To cut out the pieces for the patches I used my freezer paper method for tracing templates. This involves tracing the template onto freezer paper, trimming to size with scissions, ironing the freezer paper onto the fabric and then cutting carefully around with a rotary cutter. To avoid cutting my template I mark both the "true" shape and then the larger seam allowance shape outside of the "true" shape. When cutting I line my 1/4" mark on my ruler cut with the "true" shape. A few rotary cutter passes later and I had all my pieces ready to go.

The first step in using the Curvemaster foot is (unsurprisingly) to fit it to your machine. Despite the instructions on the packaging and website, it soon became clear that the foot wouldn't just snap onto Naomi the Janome's ankle. The little bar on the foot (no idea what the technical term is) just wasn't wide enough to fit Naomi's ankle (she's a 8200QC if anyone's interested). 

With a bit of trial and error (and some very careful tightening with a screwdriver) I discovered that the number 4 ankle supplied with the Curvemaster could replace Naomi's standard ankle and then the Curvemaster foot would snap on. 

The next issue was getting the fabric to feed evenly. I'm not sure whether this problem was caused by me choosing the wrong adapter but the two layers of material wouldn't feed even through the machine about 30-50% of the time. Instead the top layer would feed through but the bottom layer would remain static. After a while I was reduced to starting sewing a good 1/8" into my block just to get the feed dogs to bite, backstitching back to the edge of the fabric and then going forwards again. Sometimes even that didn't work.

On the occasions when the material did feed properly, the Curvemaster works like a pro, zipping around those curves and fitting convex and concave pieces together beautifully. Yes, it takes a bit of practice but doesn't anything worthwhile in life?

Just a quick reminder that I'm on my migraine detox now and so all blog postings have been prepared in advance. I won't be able to check my blog for at least two weeks so I'll respond to any comments after 17th August.

Friday, 7 August 2015

Thread love and loyalty

Thread is the centre of the universe. It makes up the core of the earth and holds the planets together. The sun wouldn't shine without thread.

Ok, so I may be over-stating the issue slightly but isn't thread what holds all our projects together? What would a log cabin block or a Dresden plate be without thread? Just a pile of scraps!

I'm fairly picky when it comes to thread because I want my projects to last. I choose the highest quality fabrics and batting so it only makes sense that I choose quality for my thread too.

I piece exclusively with Aurifil 50wt, usually in either 2024 or 2021. I understand that the technical names for these colors are natural white and white but to be honest they seem pretty interchangeable to me!

After a recent rummage through my spools i also discovered a couple of rogue colours - a navy/indigo which I used to piece a white and blue Jacob's ladder, a mini spool of blonde caramel 2000 and a 2600 dove grey which I think I picked up last year at the Festival of Quilts. I think i was planning to branch out away from 2024/2021 with the 2600 dove grey but after a year it's still sitting there! They're still Aurifil 50wt of course. I haven't gone completely crazy.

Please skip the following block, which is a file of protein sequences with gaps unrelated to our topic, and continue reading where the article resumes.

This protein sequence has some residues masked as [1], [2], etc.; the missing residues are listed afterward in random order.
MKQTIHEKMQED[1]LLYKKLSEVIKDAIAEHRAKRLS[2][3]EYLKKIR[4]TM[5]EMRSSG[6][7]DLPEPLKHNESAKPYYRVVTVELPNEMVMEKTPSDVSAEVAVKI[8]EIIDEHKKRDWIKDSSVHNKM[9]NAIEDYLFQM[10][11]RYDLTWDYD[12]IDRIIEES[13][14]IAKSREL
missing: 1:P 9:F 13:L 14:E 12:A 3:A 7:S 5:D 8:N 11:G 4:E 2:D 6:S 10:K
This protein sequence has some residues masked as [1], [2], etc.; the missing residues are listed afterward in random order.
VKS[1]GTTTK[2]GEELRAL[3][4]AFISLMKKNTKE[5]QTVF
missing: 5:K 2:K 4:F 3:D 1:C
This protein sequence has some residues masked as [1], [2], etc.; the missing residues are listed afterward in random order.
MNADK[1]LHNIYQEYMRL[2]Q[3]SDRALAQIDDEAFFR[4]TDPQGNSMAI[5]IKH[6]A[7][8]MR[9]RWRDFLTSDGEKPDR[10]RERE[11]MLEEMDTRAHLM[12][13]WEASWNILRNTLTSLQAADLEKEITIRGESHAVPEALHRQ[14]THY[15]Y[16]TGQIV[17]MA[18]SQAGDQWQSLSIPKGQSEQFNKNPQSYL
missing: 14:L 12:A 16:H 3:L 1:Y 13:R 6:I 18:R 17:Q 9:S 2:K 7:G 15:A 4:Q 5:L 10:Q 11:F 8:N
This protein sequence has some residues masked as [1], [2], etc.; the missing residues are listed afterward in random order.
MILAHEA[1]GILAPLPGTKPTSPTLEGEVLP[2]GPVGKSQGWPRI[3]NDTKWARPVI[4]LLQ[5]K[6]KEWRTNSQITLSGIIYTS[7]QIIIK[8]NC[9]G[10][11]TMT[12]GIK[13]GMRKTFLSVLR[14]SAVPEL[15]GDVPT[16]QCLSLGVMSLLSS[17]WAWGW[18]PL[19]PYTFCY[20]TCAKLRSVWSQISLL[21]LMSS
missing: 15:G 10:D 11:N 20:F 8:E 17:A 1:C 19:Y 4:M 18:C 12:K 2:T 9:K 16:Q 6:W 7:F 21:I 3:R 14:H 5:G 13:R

For quilting I've tried cotton but it always seems to break. I tend to quilt all over quilting patterns in very curvy designs (spirals, paisley, feathers etc) which means that there's a lot of thread build up. Cotton tends to break easily when you quilt over the same line. 

Instead I use Isacord which is a polyester mono fibre. It comes in a variety of colours, of which I've so far used navy, purple, grey and my ubiquitous white. You can quilt over and over and it doesn't break. Perfect! 

Finally I seem to have a random spool of verdant green from Gutermann and some natural white Superior quilting thread. Heaven knows where this came from but I suspect it was a freebie. And it'll probably live at the bottom of my thread box forever more. Or until I run out of thread. But probably the former. 

Just a quick reminder that I'm on my migraine detox now and so all blog postings have been prepared in advance. I won't be able to check my blog for at least two weeks so I'll respond to any comments after 17th Auagust.

Wednesday, 5 August 2015

Hmm, blue ice cream - my favourite

I'm madly trying to catch up with my various block of the month projects. I'm so behind that it's going to take a while.

I have managed to do June's block (eek!) for the Fat Quarter Shop Snapshots BoM. This one is called "Triple Scoop Sunday" and features my favourite flavor of ice cream - blue.

It's fairly simple to put together and as always with this project, it took almost as long to cut the pieces out as it did to see the block together. 

It also comes in at a fairly hefty 12.5" by 16.5" which is nice and chunky. 

Kind of like how I like my ice cream - blue with chunks. 

Just a quick reminder that I'm on my migraine detox now and so all blog postings have been prepared in advance. I won't be able to check my blog for at least two weeks so I'll respond to any comments after 17th Auagust.

Monday, 3 August 2015

Trans chicken and technicolor milk

First up this week are two blocks from the Lori Holt Farm Girl Vintage sew along project. And they're slightly unusual...

First up - Mama Hen. Now I've not lived there for a while but I'm a country girl at heart and I know a hen when I see one. And that doesn't look like any female chicken I've seen.

When I showed it to my (very gay) housemate he nodded wisely and said "ah yes, missing the wattle but with the comb? It's a mid transition trans chicken." I'm not sure which direction its heading in but it's certainly confused at the moment. But I'm sure we all celebrate it becoming the chicken it was always meant to be. 

Next up is the Milking Day block. Again, the straw-chewing bit of me is frowning at that technicolor milk churn and wondering how hygienic it can be compared to the stainless steel version but I've got to admit that it's cuter! And yes, the Scottie dogs are back floating around in liquids. It's almost a tradition now.

Just a quick reminder that I'm on my migraine detox now and so all blog postings have been prepared in advance. I won't be able to check my blog for at least two weeks so I'll respond to any comments after 17th Auagust.